Looks like someone may want to put a label on the defense that rightly belongs on the prosecution. Unlike Halpern, Ray Chandler has specific knowledge and documents about the ’93 investigation which definitely should be challenged in court. His information, and that big mouth of his, makes him a REAL witness in this ‘case’ and not an ‘impeaching’ witness as prosecutors have disingenuously tried to claim with other people around this case. What has always been a problem with the 1993 gang is that neither one of them have ever actually come to court to testify to any of the things they have been saying—either directly or through ‘sources’—in a court of law where their shady stories can be challenged. Chandler has had it very easy from the media because everyone who has interviewed him, from the Today Show to Diane Dimond, have absolutely not asked him any hard questions about some of the outrageous claims he has made in his book or in previous interviews. On second thought, Geraldo Rivera (Fox) got to ask one zinger of a question about whether or not the 1993 accuser’s father “pimped” the accuser’s allegation for money. We didn’t get a straight answer from Chandler because he claimed his audio wasn’t working properly. Now the defense wants a chance to ask Chandler some highly important questions, and he’s trying to wrap himself up in this ‘victim’ nonsense. Either put up or shut up. It’s quite easy to make unchallenged claims via a media who normally eats up unfounded trash about Jackson. It is quite another to have to answer, with a degree of responsibility, to the things he’s been saying concerning the ’93 investigation. One of the issues which may be addressed concern the documents Chandler cites in his book and posted on his website. Questions may be raised about the origin of these documents and who gave them to Chandler. Did he get them from Evan Chandler, the ’93 accuser’s father? If so, can E. Chandler be sued for breaking the confidentiality agreement? Did he get the documents from leaks in the prosecution’s office or the sheriff’s department? If so, who? And what sanctions can be sought as a result? ETC. Another issue revolves around the authenticity of at least some of the memos cited by Chandler. In MJEOL Bullet #197, Geraldine Hughes’s response to Chandler’s book was discussed. Hughes was a sole legal secretary to Barry Rothman, the ’93 accuser’s first attorney. Hughes asserts that several of the documents appearing on Chandler’s website seem to have forged signatures at the bottom. The documents show her initials, gh, at the bottom as the typists but she says she never typed some of them. She also reveals that her then-boss’s signature doesn’t even match from document to document:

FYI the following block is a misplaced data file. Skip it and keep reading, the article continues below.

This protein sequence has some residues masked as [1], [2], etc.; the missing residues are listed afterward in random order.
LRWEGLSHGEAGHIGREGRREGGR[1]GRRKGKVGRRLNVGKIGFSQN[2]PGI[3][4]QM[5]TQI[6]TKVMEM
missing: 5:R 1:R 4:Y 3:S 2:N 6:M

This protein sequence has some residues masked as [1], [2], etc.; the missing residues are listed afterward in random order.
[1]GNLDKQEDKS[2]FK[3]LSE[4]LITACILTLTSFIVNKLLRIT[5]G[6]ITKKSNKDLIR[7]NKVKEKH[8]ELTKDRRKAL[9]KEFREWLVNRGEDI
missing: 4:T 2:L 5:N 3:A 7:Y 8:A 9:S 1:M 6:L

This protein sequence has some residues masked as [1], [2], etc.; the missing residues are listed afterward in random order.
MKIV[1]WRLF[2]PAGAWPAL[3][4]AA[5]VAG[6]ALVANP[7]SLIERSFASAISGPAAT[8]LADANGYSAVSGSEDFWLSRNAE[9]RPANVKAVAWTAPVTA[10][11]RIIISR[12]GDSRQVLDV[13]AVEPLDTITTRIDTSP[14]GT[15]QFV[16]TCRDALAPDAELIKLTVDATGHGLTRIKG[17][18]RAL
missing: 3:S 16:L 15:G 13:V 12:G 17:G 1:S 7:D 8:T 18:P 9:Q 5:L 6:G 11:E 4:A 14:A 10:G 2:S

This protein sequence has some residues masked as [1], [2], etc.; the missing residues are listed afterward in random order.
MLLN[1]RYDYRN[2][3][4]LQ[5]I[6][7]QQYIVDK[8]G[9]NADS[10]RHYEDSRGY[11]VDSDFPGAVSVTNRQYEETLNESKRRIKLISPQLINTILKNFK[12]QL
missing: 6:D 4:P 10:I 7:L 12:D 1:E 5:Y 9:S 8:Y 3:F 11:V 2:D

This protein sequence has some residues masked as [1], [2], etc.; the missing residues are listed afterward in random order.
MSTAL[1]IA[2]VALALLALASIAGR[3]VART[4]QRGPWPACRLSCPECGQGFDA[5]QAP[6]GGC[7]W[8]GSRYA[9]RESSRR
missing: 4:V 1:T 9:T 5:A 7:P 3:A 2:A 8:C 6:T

When I review the documents that he has on his website, I am convinced that several of the documents, even though they bear my initials as the typist, I did not type that particular document. Several of these documents have been manufactured and are not even bearing the correct signature of my attorney Barry Rothman. (Compare Rothman’s signatures on several of these documents) (see Hughes Responds to Ray Chandler – MJEOL Bullet #197)

As a matter of fact, one of the documents has no signature at the bottom at all. These types of documents, again, had to be given to Chandler for the specific purpose of either writing his book to cash-in on the latest news or to try to taint the jury pool because more than one source has said he probably wasn’t privy to any of this information during the ’93 investigation. Stay tuned. -MJEOL